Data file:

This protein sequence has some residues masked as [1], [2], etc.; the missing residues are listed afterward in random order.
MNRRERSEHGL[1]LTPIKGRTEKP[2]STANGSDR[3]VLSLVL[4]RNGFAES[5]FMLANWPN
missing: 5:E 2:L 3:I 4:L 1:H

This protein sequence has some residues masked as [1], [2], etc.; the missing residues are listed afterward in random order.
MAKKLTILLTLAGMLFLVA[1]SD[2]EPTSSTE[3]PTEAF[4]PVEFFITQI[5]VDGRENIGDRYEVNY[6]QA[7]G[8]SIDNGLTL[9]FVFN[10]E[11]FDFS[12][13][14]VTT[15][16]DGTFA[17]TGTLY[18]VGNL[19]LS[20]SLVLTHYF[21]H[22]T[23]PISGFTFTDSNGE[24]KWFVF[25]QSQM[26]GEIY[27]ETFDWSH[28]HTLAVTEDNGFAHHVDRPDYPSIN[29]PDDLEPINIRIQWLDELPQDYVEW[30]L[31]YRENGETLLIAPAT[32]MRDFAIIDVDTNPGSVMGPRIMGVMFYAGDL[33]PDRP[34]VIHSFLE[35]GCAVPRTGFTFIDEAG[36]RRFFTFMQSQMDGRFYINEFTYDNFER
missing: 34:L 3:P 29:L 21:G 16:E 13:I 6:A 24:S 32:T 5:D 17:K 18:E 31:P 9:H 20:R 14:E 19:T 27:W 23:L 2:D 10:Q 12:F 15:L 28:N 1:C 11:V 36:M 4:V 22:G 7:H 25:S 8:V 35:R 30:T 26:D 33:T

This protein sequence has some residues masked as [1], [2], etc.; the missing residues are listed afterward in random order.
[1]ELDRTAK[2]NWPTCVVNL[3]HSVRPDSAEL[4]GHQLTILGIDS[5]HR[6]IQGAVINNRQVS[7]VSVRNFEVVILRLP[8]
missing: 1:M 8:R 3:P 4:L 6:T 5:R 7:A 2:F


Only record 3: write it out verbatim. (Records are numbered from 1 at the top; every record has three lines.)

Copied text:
This protein sequence has some residues masked as [1], [2], etc.; the missing residues are listed afterward in random order.
[1]ELDRTAK[2]NWPTCVVNL[3]HSVRPDSAEL[4]GHQLTILGIDS[5]HR[6]IQGAVINNRQVS[7]VSVRNFEVVILRLP[8]
missing: 1:M 8:R 3:P 4:L 6:T 5:R 7:A 2:F